Is there a doctor on board?

You’ve reached cruising altitude, when suddenly, a flight attendant asks if there’s a doctor on board. It’s happening more and more. An article just published in the Canadian Medical Association Journal has the rundown on what and who is available in the cabin.

study by a company that provides medical advice to five North American airlines puts the incidence at one medical emergency for every 604 scheduled flights. That works out to 16 emergencies for every million passengers. Another study that looked at records from a single airline over a two-year period found 1,312 incidents among 10.1 million passengers for a much higher incidence of one per 7,700.

The most common by far is fainting or near-fainting at 37 per cent. Next is wheezing or shortness of breath at 12.1 per cent, followed by nausea or vomiting at 9.5 per cent, chest pain or palpitations at 7.7 per cent, and seizures at 5.8 per cent. There are stories of attending births and treating punctured lungs, but these are exceptions.

The ranking of most common emergencies during commercial flights tracks with my limited experience. I’ve answered the call for a doctor on three occasions. One was for a guy who was having an anxiety attack. I calmed him down and taught him breathing exercises. The second was for a man who had a witnessed seizure lasting around a minute. He had a MedicAlert bracelet that confirmed that he had epilepsy. When he regained consciousness, he said that he’d been up most of the night prior to the flight, which increases the risk of a seizure.

The third time, I saw someone who had fainted. By the time I reached her seat, she was starting to awaken. Her pulse was very slow, and she was pale and sweaty. Those signs told me she had vasovagal syncope, a kind of fainting spell often triggered by pain or a wave of nausea, and in places where the air is stuffy such as a subway car that is stuck. It looks scary to bystanders, but it is not life threatening. She did not have any of the typical symptoms of a heart attack such as chest pain. I stayed with her for the remainder of the flight.  She was met by paramedics on the jetway, and got checked out at a local ER.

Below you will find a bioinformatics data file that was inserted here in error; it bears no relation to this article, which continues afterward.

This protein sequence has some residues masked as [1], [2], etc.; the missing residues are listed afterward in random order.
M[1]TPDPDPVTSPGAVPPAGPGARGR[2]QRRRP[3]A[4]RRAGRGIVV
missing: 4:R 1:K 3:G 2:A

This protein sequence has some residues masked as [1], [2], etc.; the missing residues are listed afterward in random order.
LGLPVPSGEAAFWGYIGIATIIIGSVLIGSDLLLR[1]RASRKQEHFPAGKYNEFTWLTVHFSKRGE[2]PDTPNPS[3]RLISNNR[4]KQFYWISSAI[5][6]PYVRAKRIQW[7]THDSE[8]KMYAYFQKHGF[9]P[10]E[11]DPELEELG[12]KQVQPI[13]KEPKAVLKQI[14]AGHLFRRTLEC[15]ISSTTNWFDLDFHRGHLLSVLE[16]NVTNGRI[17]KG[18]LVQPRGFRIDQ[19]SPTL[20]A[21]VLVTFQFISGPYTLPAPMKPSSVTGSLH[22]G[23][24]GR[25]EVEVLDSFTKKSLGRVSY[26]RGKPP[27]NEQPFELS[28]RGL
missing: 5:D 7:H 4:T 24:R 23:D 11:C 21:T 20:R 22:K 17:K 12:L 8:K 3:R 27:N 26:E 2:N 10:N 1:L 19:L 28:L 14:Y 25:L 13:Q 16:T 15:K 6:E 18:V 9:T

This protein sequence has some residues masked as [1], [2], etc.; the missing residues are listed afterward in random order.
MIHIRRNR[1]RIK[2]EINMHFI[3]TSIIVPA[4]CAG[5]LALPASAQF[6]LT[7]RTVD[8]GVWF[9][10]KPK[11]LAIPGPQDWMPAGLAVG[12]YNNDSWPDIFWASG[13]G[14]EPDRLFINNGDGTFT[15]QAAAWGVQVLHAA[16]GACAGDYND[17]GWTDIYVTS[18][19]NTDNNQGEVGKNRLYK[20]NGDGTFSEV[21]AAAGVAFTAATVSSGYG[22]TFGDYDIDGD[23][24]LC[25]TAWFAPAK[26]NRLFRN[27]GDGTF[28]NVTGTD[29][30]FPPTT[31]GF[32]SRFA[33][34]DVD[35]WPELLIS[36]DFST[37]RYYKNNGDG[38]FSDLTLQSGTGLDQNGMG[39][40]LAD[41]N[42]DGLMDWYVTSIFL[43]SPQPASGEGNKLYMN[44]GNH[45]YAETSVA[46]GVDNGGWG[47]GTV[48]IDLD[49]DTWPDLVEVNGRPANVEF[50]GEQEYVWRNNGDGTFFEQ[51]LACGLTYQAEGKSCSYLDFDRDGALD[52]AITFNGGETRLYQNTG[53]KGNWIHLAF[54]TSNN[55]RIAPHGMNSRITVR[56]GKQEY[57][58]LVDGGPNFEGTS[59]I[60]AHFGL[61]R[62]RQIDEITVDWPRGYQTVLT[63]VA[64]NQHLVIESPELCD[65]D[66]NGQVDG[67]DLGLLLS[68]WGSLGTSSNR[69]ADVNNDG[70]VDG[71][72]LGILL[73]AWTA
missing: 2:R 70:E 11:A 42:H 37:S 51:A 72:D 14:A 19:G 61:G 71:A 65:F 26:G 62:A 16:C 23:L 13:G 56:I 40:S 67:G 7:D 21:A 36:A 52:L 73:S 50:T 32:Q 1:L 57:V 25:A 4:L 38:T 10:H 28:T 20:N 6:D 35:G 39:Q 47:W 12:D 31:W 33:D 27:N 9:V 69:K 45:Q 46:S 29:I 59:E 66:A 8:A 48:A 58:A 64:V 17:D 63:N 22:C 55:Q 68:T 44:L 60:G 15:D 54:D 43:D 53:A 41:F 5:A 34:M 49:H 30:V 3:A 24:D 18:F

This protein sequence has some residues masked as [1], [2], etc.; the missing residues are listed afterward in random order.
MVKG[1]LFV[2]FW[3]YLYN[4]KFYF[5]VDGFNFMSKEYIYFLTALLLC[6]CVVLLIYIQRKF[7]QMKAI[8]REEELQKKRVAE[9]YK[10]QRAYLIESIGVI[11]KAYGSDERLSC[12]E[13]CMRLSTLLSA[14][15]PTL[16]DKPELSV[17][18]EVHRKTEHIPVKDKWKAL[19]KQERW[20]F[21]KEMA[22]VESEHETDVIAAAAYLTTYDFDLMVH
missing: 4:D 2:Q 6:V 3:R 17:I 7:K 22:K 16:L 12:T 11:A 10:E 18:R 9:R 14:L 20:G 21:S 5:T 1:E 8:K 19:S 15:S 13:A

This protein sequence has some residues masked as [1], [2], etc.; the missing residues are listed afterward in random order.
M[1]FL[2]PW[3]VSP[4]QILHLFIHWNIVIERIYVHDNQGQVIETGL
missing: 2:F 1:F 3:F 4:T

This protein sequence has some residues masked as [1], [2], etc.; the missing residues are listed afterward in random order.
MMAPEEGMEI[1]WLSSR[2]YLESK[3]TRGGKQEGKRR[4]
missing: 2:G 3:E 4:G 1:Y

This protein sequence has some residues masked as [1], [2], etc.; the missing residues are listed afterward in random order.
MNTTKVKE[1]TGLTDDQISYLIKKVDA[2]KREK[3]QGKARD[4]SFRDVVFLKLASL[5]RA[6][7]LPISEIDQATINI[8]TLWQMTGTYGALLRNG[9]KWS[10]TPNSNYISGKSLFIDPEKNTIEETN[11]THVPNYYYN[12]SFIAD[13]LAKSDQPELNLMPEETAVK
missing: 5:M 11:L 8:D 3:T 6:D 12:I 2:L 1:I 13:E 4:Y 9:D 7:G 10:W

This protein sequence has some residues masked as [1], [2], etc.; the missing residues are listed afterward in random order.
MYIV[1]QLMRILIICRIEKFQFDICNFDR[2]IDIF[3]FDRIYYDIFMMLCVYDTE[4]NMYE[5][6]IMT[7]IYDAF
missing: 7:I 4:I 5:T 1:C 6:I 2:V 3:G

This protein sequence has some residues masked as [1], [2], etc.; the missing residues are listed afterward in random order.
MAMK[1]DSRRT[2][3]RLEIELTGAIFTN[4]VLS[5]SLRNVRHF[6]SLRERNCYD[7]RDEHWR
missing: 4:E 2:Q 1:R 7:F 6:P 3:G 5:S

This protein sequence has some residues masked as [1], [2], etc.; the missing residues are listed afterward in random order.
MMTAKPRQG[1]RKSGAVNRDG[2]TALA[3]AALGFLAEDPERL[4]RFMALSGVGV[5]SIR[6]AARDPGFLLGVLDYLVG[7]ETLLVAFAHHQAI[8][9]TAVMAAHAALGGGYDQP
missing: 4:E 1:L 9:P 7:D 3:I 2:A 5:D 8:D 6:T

There are several reasons why these episodes are on the rise. The biggest is that more people than ever are flying. In 2015, there were just over 133 million air passengers in Canada, an increase of 27 per cent in just six years. Assuming the rate of emergencies stays constant, an increase in the number of passengers means an increase in emergencies. In addition, there are more older passengers. Often, they have pre-existing medical conditions that can get aggravated during a flight. Although aircraft cabins are pressurized, the air pressure at cruising altitude is lower than at sea level. That means less oxygen in the blood stream. This is well tolerated by healthy passengers, but less so in those with heart and lung diseases. Cabins have less humidity, which makes passengers prone to dehydration. That makes people on blood pressure pills more prone to low blood pressure and fainting.

Transport Canada requires that any aircraft with 100 seats or more carry a medical kit in addition to the standard first aid kit. The Air Canada and Westjet medical kits carry atropine, which can raise the heart rate, and furosemide, a diuretic used to treat heart failure. Diazepam can stop a seizure and relieve anxiety. Haloperidol can sedate a violent patient. Epinephrine and methylprednisolone are both used to treat anaplylaxis as well as asthma. The kits carry a stethoscope and blood pressure cuff, pulse oxymeter to measure oxygen levels, oxygen tanks and an external defibrillator. Physicians respond to nearly half of in-flight emergencies, followed by nurses and paramedics. Many in-flight emergencies are managed by flight attendants alone. They have first aid training, know CPR, and can operate the defibrillator. Both Air Canada and Westjet hire ground-based agencies that provide medical advice.

The big question is whether to divert the flight to the nearest airport, which happens in 7.3 per cent of in-flight emergencies. The pilot makes that decision, not the doctor.

Passengers need to prepare themselves better for in-flight emergencies. The most predictable ones happen to people with pre-existing medical conditions. Anyone with heart disease, a history of deep venous thrombosis or pulmonary embolism, chronic lung disease, seizures, and recent stroke may want to check with their doctor before flying. Take all of your essential medicines with you in the cabin.

Travelers who need oxygen must arrange their own supplies on the ground, at departure, on arrival, and during layovers.  Passengers who need oxygen during the flight can bring their own approved Personal Oxygen Concentrator (POC) on board along with enough battery power for 1.5 times your total travel time.  Or, they can rent the supplemental oxygen system provided by the airline. You need to give the airline 48 hours’ notice, and you need to obtain medical approval to travel.

It’s reassuring to know that commercial airlines are putting more and more thought into meeting in-flight emergencies.
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